Unlike ulcerative colitis, which can be corrected by surgery in severe cases, Crohn's disease is not usually amenable to surgery. It can, however, be treated with drugs, such as sulfasalazine, aminosalicylates, corticosteroids, and even antibiotics, including one that should sound eerily familiar: ciprofloxacin ("cipro"). Although corticosteroids are usually the drugs of choice for Crohn's disease, some people refuse them or cannot tolerate them. In those cases, the usual remedy is the aminosalicylate drug mesalazine (also called mesalamine), which, by the way, has a spectrum of side effects similar to that of sulfasalazine.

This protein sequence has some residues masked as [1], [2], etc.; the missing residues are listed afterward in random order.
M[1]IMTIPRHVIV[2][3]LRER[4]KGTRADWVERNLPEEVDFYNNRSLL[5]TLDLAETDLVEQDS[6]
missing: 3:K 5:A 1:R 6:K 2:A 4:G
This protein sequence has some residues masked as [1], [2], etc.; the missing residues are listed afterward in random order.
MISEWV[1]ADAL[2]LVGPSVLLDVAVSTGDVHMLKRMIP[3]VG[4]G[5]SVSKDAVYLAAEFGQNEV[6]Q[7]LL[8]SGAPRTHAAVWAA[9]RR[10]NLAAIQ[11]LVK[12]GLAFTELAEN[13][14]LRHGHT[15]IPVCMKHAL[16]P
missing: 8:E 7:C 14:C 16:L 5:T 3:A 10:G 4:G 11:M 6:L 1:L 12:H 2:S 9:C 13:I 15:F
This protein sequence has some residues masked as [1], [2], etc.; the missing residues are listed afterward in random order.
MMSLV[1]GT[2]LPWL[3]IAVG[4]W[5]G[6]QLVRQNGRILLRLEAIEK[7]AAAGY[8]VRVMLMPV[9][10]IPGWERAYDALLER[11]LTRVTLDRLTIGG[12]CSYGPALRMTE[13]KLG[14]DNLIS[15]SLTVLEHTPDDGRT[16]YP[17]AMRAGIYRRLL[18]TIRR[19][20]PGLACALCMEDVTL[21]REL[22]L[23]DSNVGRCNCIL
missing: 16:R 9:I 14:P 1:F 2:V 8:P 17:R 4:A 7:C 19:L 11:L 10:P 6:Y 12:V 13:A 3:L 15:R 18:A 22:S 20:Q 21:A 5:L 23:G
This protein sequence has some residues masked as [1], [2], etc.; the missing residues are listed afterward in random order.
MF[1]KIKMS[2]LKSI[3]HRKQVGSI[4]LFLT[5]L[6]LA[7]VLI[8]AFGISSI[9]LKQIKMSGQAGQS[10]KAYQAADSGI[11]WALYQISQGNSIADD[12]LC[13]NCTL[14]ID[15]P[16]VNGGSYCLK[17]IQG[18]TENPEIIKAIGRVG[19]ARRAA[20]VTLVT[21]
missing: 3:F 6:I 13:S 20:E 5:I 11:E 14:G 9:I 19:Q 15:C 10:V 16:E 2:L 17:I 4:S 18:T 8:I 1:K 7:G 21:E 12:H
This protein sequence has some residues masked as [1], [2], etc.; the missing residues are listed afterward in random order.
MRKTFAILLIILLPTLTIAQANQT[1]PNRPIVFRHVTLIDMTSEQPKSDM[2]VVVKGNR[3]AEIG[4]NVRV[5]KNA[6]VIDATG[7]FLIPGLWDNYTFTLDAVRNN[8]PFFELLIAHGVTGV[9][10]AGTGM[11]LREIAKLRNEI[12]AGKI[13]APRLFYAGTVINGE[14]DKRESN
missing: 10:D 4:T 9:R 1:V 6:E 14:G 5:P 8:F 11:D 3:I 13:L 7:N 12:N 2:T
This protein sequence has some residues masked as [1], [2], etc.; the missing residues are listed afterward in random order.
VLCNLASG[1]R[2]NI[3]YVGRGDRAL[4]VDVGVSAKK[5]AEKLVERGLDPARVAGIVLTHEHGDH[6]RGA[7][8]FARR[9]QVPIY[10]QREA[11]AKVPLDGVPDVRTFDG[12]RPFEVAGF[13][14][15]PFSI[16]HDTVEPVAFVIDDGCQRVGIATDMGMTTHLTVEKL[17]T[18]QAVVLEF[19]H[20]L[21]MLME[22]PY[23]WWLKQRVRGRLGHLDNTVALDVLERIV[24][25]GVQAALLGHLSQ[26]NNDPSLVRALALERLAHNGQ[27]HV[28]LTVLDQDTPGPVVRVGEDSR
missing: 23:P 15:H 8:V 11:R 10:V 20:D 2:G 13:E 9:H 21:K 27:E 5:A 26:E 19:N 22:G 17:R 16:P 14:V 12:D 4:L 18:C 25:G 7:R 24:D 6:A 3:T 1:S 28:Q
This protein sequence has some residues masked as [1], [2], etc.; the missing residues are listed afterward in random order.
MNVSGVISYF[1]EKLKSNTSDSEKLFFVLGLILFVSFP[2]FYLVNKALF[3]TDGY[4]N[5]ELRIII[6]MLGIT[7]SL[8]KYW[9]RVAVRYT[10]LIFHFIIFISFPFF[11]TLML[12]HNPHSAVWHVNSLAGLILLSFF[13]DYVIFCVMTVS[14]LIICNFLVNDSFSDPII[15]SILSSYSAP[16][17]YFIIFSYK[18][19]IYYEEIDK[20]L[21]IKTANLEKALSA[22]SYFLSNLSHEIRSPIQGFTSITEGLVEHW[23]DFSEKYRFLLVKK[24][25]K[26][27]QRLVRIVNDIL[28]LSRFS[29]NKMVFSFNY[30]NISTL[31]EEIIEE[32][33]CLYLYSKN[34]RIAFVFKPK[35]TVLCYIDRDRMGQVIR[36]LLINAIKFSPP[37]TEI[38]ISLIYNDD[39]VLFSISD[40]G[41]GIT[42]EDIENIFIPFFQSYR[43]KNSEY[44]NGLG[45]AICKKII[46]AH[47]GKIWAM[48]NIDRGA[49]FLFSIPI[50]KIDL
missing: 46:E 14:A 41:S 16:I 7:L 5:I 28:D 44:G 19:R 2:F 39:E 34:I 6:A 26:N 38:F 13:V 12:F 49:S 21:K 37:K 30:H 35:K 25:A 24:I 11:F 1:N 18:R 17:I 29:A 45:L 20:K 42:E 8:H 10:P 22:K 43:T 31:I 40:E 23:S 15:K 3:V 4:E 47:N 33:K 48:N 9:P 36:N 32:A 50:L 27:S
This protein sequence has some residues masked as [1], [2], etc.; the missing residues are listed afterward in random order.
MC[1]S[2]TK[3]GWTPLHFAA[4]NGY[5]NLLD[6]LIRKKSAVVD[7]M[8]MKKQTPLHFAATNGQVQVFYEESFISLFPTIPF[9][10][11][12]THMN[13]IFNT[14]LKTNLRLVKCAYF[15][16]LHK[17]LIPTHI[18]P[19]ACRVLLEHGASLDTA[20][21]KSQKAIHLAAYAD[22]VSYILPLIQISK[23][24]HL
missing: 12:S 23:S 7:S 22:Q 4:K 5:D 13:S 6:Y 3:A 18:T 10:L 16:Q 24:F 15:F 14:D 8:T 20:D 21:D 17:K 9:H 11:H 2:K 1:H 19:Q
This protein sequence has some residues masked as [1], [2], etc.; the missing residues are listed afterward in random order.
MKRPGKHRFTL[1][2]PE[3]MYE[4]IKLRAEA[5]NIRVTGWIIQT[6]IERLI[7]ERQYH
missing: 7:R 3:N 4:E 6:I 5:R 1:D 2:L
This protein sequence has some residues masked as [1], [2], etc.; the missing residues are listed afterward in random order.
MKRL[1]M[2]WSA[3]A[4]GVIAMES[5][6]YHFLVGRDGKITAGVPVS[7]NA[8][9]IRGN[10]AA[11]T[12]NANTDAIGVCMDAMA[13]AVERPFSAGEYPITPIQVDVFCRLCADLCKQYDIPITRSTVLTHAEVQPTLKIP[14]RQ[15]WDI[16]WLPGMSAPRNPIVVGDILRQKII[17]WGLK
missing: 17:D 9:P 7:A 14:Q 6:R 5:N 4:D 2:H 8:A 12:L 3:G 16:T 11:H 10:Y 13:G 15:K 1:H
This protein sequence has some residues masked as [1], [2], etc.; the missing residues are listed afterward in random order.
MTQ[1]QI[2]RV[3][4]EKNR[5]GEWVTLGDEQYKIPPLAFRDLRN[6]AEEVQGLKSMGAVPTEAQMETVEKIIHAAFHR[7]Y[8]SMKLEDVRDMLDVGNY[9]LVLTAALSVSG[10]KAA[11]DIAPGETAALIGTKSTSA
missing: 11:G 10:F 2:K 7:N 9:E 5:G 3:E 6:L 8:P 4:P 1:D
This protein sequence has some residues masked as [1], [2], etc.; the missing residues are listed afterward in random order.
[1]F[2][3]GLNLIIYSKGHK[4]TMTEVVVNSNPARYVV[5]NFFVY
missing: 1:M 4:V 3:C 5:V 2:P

Researchers in Germany and Austria conducted a "noninferiority" trial (see the sidebar "Noninferiority Complex for Supplements") of Boswellia serrata vs. mesalazine, to try to demonstrate that the former was at least as effective as the latter in treating Crohn's disease.8 They set up a randomized, double-blind, placebo-controlled study in which 83 patients (41 men and 42 women of average age 36.5, with Crohn's disease of 9 years' duration, on average) were evaluated.

Noninferiority Complex for Supplements
When a drug is well accepted as an effective therapy for a given disease, it is useful to compare it with other products, such as dietary supplements, in head-to-head contests like those for Boswellia serrata vs. sulfasalazine and mesalazine, described in the article.